LS: Yeah, he's a really smart guy, though. I love him as an actor - but, as far as hosting, I really liked Anne Hathaway. He does all kinds of things - NYU, writing scripts, acting; he does it all. He's really talented and really smart. I love him in those SPIDERMAN movies, though. He's just got a moody, brooding presence.
PC: What about lip-synching to "A Whole New World" with Brad in that Oscar production number on the telecast the year the song won Best Song?
LS: We really didn't have a choice when it came to lip-synching - the magic carpet was a forklift!
PC: Too loud.
LS: Yeah, I think we tried to do it live a few times in rehearsal, but every time the carpet would come on it was this (Whoosh Sound.). It would just go right into the microphones, so there was no way we could do it live. But, there were many game attempts! But, that whole thing was really involved - belly dancers and sword dancers and everything.
PC: Turning the stage into a TV screen doesn't quite match the excess of a number likethat.
LS: But, the Oscars is about movies, so I am kind of OK with it all being transformed into a movie screen. But, with something like the Tonys, I'd like to see more people get the chance to just sing, you know? But, the technology is great.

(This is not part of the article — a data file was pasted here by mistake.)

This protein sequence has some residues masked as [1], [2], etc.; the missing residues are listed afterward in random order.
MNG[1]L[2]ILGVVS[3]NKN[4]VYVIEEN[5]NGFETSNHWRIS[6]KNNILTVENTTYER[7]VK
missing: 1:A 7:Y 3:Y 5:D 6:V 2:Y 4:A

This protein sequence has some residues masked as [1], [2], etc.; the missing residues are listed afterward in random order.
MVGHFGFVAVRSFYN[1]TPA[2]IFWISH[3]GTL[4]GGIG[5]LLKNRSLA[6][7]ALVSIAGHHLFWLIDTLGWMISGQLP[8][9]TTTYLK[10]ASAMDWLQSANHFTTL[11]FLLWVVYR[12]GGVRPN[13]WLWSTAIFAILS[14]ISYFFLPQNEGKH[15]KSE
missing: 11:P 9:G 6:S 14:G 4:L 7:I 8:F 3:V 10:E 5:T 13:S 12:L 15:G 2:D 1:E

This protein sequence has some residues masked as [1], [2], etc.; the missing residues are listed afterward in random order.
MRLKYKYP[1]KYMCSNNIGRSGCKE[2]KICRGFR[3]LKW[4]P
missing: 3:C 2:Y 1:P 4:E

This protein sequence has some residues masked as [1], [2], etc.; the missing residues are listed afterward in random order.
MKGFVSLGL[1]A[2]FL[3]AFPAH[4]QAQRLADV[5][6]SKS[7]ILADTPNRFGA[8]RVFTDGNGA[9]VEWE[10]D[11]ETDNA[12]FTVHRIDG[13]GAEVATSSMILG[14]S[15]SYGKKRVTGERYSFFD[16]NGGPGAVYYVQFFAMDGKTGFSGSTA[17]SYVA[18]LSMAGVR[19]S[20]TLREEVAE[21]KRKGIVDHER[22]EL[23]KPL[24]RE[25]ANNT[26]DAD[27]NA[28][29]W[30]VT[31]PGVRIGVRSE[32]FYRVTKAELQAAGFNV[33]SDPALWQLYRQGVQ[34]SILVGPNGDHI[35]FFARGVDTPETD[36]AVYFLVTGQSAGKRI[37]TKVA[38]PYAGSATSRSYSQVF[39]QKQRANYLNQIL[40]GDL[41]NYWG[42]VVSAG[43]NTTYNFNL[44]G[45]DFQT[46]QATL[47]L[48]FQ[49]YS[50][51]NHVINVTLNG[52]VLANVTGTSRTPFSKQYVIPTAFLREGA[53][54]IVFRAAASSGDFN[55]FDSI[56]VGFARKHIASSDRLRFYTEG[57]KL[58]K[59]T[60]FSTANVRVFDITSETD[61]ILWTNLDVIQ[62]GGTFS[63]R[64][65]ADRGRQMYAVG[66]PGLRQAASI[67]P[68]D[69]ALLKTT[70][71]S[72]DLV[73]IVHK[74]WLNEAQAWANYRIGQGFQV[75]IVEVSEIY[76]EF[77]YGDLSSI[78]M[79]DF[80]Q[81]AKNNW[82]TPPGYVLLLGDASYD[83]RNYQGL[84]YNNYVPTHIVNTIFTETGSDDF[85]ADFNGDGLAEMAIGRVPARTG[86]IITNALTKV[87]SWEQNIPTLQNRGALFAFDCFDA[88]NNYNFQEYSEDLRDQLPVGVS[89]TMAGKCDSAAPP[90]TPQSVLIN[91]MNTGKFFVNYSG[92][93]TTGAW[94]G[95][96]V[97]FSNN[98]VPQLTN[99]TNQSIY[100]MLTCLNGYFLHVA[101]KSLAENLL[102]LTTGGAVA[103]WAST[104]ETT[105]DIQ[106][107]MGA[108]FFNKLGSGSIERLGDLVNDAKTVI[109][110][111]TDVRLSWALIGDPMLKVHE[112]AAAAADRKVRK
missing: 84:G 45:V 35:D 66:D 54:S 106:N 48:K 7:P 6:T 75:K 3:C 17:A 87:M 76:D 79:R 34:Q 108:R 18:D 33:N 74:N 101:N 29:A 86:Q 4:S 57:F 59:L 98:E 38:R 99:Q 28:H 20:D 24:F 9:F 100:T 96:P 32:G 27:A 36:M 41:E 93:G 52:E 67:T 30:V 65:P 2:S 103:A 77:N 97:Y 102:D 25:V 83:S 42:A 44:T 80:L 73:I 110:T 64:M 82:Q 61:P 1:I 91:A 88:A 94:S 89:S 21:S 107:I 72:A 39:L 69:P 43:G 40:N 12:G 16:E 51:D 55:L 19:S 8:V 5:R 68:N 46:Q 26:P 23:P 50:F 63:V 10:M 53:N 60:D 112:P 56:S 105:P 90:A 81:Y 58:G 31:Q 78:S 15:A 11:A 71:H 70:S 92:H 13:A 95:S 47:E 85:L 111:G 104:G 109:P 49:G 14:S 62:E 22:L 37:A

PC: Would you consider doing a show using 3D elements and film projection? Is it scary to consider reacting to an actor on a screen, pre-taped?
LS: Well, I think that if a show is developed with that technology in mind, then it probably would work - but, it really depends on the actors and the writers and execution of what they are doing. But, I do like an actual set and there being something you could interact with. I mean, when we did the old touring productions with the turntables and the gates that would come off-stage - being able to interact with a thing as opposed to a hologram was important.
PC: MISS SAIGON was one of the first musicals to fully integrate film into the musical, as well, with "Bui Doi".
LS: Yeah, yeah, yeah! That's right, that's right. Of course.
PC: "Bui Doi" to LES MIZ on Blu-Ray - you can do it, and have seen it, all, Lea!
LS: Oh, you're so sweet. This has been so wonderful, Pat. We'll talk again soon. Bye bye.